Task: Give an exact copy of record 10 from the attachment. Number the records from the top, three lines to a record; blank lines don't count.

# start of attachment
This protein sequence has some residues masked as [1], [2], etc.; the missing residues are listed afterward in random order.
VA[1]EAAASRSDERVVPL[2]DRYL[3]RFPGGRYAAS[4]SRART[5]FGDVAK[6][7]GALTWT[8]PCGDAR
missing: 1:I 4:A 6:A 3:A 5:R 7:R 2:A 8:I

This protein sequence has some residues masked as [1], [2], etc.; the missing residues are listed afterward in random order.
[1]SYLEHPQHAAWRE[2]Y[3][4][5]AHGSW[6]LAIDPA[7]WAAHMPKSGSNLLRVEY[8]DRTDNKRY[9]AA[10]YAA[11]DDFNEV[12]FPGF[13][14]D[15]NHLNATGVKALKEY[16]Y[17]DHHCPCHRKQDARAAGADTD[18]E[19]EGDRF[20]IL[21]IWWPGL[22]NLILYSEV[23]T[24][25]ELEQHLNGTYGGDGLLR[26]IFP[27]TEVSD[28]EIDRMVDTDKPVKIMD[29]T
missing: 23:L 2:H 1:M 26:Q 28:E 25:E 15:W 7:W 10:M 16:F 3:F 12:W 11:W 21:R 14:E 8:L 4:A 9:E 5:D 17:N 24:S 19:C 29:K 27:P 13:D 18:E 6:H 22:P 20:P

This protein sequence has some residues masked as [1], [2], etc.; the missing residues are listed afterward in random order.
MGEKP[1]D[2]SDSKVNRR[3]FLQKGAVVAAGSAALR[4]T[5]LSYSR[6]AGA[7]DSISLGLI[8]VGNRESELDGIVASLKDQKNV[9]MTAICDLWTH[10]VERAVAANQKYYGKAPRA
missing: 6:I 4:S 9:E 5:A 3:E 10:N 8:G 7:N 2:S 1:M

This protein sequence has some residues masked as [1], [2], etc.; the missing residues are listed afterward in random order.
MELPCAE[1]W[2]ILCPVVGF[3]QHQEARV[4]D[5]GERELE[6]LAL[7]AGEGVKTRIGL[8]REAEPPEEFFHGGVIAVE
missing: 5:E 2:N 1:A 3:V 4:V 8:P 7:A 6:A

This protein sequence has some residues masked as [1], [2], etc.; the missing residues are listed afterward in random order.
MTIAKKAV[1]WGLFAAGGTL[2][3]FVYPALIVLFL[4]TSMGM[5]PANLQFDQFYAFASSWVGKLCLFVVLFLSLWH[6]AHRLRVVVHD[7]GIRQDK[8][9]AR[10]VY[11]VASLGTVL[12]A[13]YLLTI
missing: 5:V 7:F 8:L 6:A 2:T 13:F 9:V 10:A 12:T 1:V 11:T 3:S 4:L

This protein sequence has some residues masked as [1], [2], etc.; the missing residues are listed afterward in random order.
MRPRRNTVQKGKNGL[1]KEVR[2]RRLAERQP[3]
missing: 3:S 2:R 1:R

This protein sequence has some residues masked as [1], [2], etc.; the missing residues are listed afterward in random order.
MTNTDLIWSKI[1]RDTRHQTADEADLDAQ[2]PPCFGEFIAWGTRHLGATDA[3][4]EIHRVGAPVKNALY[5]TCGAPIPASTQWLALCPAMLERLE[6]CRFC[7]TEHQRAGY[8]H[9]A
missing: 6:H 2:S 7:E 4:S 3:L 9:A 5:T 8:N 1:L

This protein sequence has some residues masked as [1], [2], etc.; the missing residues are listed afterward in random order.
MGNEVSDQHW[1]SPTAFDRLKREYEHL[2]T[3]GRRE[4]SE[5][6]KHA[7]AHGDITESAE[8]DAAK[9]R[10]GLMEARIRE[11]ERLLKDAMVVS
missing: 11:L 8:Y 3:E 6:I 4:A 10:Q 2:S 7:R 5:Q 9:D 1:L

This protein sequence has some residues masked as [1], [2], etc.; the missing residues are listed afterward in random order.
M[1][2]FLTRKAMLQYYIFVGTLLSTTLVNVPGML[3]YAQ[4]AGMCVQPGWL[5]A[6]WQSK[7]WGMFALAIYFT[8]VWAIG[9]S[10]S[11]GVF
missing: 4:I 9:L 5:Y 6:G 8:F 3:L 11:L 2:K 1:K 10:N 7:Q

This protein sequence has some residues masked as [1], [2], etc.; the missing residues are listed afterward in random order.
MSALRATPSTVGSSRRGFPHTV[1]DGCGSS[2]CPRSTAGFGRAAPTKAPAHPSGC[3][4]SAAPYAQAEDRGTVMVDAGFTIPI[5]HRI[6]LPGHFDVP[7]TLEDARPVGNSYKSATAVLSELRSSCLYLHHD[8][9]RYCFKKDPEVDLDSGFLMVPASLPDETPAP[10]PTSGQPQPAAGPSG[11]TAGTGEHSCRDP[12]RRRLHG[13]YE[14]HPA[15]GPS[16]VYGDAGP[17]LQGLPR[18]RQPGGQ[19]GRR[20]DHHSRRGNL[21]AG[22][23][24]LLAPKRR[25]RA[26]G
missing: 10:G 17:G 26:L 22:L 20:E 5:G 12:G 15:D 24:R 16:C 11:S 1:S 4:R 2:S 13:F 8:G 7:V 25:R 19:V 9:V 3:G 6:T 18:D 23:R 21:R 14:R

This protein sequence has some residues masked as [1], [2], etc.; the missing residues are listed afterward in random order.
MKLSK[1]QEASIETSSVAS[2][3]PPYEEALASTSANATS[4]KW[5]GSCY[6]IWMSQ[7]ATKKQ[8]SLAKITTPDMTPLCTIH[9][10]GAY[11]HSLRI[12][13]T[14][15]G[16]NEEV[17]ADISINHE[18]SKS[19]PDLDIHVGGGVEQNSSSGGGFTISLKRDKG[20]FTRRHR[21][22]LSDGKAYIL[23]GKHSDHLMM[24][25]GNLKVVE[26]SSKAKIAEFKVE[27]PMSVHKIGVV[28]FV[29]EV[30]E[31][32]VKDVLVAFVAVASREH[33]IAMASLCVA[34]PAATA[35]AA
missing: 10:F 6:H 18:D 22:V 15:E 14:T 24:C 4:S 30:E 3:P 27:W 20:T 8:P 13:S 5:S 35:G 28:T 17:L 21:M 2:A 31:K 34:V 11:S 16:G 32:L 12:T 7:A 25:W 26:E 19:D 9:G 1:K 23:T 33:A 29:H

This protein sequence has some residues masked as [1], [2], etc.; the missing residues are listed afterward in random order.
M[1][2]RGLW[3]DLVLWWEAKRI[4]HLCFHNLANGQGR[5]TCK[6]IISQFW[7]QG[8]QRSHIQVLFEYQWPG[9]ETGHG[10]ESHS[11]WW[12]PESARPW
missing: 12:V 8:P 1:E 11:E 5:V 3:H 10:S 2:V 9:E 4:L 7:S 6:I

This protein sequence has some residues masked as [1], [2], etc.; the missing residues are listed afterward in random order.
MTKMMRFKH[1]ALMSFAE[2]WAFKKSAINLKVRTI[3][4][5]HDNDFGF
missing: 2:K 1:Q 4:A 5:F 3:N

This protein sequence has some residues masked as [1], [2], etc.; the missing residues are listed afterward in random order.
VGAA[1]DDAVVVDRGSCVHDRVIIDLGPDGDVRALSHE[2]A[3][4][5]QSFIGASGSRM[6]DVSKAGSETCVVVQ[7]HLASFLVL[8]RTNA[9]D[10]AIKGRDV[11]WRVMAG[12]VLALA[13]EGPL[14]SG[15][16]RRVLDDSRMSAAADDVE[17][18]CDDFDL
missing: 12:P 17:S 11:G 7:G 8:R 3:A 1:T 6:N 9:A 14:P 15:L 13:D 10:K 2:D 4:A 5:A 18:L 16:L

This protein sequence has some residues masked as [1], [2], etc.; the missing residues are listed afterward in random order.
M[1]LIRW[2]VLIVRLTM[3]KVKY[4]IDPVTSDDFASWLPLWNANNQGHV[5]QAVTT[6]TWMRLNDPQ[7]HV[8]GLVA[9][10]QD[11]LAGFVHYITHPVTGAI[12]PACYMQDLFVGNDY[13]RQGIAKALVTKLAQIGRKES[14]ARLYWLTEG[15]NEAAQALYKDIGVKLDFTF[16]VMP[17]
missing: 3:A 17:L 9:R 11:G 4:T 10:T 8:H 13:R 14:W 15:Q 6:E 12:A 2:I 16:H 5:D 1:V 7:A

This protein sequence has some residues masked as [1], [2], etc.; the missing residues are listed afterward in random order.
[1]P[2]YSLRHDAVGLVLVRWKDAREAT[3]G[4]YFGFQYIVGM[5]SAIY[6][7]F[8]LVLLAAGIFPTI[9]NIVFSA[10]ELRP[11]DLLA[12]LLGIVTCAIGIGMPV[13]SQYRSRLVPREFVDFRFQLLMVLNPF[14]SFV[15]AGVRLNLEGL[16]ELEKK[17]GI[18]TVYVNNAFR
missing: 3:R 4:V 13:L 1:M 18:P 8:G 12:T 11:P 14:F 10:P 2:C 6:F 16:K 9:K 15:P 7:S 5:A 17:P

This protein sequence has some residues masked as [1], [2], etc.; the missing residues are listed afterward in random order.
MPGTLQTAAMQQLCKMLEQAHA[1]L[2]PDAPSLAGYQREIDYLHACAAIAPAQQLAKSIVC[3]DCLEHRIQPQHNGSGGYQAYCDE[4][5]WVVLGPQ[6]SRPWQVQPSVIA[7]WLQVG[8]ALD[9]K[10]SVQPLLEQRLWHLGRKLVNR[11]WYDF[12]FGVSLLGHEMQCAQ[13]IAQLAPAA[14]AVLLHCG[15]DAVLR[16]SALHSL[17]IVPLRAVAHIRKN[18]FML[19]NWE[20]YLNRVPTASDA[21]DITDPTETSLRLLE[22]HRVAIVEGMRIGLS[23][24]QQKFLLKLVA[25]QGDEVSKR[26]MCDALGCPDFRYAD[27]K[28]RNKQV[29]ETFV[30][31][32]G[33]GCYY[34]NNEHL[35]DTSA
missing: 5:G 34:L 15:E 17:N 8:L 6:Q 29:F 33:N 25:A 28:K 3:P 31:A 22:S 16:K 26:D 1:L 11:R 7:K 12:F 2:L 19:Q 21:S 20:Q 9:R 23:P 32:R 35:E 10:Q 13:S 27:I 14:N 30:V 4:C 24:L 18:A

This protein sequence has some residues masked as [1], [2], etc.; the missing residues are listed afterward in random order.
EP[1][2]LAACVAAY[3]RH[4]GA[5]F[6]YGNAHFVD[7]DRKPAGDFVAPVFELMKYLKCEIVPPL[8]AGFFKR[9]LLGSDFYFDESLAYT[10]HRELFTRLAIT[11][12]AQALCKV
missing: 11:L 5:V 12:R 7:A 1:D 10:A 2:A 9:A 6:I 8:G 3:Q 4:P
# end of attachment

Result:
This protein sequence has some residues masked as [1], [2], etc.; the missing residues are listed afterward in random order.
MSALRATPSTVGSSRRGFPHTV[1]DGCGSS[2]CPRSTAGFGRAAPTKAPAHPSGC[3][4]SAAPYAQAEDRGTVMVDAGFTIPI[5]HRI[6]LPGHFDVP[7]TLEDARPVGNSYKSATAVLSELRSSCLYLHHD[8][9]RYCFKKDPEVDLDSGFLMVPASLPDETPAP[10]PTSGQPQPAAGPSG[11]TAGTGEHSCRDP[12]RRRLHG[13]YE[14]HPA[15]GPS[16]VYGDAGP[17]LQGLPR[18]RQPGGQ[19]GRR[20]DHHSRRGNL[21]AG[22][23][24]LLAPKRR[25]RA[26]G
missing: 10:G 17:G 26:L 22:L 20:E 5:G 12:G 15:D 24:R 16:C 11:S 1:S 4:R 2:S 13:F 8:G 7:V 25:R 19:V 9:V 3:G 6:T 18:D 23:R 21:R 14:R